As a player Jim Archibald was an uncommon combination of skill and scrappiness.
At North Dakota, the head coach of the Brainerd Warriors scored 144 points and set school records for penalties and penalty minutes. He went on to play four seasons in the minors and 16 games with the Minnesota North Stars.
Jim’s son, Brainerd senior forward Josh Archibald, has inherited his father’s skill and some of that feistiness. The younger Archibald is tied for second in the state in scoring with 11 goals and 16 assists through nine games, an average of 3.0 points per game.
“We’ve gotten off to a good start,” Josh Archibald said. “(Second in the state) comes with hard work and our line has great chemistry right now. We’re passing the puck around, scoring tick-tack-toe goals. I’m passing to them, they’re passing to me.”
Josh is paired with Matt Pohlkamp and Mitch McLain to form one of the state’s most skilled lines. Pohlkamp has 10 goals and 10 assists, McLain nine goals and 11 assists.
“Matt’s big and strong, works in the corners, has a great shot, is fast, and sees the ice well,” Archibald said. “Mitch’s got great hockey sense. He knows where everyone is on the ice. He can make blind passes or go back door. He also goes in the corners with other guys and comes out with the puck.”
Jim Archibald said his son, the Warriors’ captain, is playing with a different attitude.
“His penalty minutes have gone way down compared to what they’ve been the last two years,” Jim said. “He’s being a leader. He’s going on the ice and giving 100 percent every time he’s out there.”
Josh’s game includes unselfishness. Last weekend he had an opportunity to play for the USA Under-18 National Development team but turned it down because the Warriors had a Section 8-2A game at Moorhead.
“He said he wouldn’t leave the team to play, that it was too important of a game,” Jim said. “I think that says a lot about his character and how he puts the team first.”
Jim said he didn’t have to influence Josh to go to the rink as a youngster.
“When he was about 3 we used to take him to the little arena in the small town where we used to live,” Jim said. “Every time we would try to take him off the ice he would sit there and cry.
“He has a lot of inner drive. He always sets goals for himself, and goes out and tries to achieve those goals.”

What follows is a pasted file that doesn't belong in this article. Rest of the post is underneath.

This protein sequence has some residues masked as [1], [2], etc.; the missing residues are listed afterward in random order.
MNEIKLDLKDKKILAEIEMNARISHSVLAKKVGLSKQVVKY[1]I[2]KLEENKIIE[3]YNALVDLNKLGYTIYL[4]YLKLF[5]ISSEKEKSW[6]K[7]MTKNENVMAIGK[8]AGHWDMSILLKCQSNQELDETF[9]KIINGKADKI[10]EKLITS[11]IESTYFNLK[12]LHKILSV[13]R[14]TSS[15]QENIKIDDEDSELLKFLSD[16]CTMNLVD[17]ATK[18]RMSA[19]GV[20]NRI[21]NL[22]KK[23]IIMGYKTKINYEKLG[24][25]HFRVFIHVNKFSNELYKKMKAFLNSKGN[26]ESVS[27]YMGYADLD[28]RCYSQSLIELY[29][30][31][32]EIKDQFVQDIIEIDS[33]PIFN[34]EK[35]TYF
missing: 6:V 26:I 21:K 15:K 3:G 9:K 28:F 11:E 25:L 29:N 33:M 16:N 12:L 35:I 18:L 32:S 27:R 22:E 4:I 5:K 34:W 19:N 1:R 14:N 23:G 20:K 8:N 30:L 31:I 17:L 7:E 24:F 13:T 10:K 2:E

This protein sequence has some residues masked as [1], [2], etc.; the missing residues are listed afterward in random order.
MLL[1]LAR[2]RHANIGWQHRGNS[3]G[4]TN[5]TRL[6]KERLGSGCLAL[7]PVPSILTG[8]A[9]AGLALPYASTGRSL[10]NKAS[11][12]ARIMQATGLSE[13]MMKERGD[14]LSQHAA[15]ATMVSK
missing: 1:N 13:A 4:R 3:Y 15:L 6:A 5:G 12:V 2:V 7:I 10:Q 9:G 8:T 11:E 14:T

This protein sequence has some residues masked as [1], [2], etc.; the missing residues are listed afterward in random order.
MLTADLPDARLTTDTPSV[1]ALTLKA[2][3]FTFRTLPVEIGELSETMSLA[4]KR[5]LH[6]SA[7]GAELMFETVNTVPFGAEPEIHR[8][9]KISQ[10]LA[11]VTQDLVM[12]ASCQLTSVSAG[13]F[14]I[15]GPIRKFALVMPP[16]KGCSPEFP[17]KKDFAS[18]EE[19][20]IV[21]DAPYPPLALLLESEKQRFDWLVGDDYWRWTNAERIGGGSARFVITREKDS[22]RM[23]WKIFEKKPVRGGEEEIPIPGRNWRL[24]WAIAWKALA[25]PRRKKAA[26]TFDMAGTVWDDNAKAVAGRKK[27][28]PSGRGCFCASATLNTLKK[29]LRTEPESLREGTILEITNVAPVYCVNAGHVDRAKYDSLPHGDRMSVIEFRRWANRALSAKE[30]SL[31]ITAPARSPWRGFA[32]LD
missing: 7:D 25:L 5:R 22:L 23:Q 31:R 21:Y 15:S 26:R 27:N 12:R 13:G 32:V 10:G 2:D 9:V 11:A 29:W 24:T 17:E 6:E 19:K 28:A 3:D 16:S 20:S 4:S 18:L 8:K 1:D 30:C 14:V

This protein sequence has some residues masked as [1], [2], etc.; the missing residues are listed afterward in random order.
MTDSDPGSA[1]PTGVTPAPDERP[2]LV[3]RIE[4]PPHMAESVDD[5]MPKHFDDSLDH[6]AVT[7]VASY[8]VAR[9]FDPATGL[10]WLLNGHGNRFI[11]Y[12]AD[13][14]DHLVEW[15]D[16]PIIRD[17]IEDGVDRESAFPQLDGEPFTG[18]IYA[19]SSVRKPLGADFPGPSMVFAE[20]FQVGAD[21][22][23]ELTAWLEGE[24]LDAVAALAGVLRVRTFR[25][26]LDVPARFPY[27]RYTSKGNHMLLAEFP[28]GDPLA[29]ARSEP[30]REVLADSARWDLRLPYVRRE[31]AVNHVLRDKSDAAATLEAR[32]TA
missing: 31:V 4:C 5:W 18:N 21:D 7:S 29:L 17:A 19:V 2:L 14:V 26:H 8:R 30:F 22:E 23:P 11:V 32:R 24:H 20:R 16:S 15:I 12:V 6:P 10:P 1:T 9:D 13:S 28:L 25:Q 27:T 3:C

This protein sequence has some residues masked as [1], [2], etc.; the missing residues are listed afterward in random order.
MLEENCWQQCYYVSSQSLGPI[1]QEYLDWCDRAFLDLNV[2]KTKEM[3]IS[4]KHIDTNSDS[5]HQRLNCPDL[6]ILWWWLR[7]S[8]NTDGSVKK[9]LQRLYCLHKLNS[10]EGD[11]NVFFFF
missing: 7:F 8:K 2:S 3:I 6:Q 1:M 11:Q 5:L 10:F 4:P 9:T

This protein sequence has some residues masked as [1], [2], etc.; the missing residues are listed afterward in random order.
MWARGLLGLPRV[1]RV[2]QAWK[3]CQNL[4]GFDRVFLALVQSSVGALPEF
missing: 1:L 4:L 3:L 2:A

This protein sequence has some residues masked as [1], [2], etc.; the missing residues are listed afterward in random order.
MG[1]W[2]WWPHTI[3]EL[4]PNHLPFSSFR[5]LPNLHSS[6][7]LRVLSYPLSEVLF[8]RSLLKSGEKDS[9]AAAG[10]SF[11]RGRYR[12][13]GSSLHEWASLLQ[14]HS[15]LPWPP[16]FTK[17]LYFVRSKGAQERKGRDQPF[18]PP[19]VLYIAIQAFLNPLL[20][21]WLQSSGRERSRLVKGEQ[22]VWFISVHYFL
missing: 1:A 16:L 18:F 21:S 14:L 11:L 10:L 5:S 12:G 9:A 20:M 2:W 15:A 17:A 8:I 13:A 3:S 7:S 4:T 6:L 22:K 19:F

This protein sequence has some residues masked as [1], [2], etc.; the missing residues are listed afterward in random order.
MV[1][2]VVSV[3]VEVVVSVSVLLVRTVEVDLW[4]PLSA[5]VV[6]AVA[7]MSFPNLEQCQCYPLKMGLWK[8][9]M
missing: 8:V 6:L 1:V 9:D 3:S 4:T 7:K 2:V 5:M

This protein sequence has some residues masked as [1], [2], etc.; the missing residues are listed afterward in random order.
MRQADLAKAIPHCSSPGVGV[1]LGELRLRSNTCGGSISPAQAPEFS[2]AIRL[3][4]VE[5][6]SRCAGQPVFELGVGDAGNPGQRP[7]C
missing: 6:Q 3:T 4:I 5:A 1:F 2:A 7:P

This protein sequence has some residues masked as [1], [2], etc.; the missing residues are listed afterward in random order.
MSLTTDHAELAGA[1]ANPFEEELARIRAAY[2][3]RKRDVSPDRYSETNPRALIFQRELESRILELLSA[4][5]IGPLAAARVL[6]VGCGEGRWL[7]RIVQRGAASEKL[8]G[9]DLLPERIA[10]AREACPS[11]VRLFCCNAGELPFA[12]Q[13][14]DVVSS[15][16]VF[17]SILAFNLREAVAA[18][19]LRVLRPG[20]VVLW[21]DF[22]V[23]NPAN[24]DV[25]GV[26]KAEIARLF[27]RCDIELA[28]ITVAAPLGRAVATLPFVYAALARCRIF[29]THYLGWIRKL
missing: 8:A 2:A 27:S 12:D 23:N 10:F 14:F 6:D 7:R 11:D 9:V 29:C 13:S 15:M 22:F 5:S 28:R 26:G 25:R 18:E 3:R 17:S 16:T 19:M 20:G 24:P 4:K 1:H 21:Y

Josh said his dad has had a positive impact on his career.
“I’m kind of following in his footsteps,” he said. “I look up to him for everything. I talk to others too, but he’s been the greatest influence on me, and so has my mom (Anne). They’ve been there for me, for everything good or bad. They want the best for me.”
The elder Archibald has enjoyed the opportunity to coach his son.
“It’s been fun for me, but he might have a different opinion,” Jim said. “I put a lot of pressure on him, I’m not going to kid around about that, but I think he thrives on that. The more pressure I put on him the harder he plays.”
What’s it like playing for your dad?
“He’s been my coach pretty much my whole life,” Josh said. “There were a couple years where he hasn’t been. He looks for big things out of me. He pushes me harder than anyone else. It’s tough at times, but it’s going to turn out good in the end.”
The younger Archibald hopes to play at the next level. He has visited Bemidji State and Bowling Green and hopes to also visit UND and Nebraska-Omaha.
“I’ve got some options,” he said. “I’m going to play all my cards and see what happens.”
Other notable efforts:
• Katy Etterman, gymnastics, won three events and the all-around title against Sartell and won the all-around title in the Warriors Invite.
• Sierra Hanowski, girls hockey, had two goals and two assists against the St. Cloud Icebreakers.
• Zean Baker and Riley Nelsen, Nordic skiing, won the boys division of the Bemidji Relays.
• Bradyn Watson and Josh McKeag, swimming, each won two events and were on two first-place relays against Rocori.
MIKE BIALKA may be reached at firstname.lastname@example.org or at 855-5861.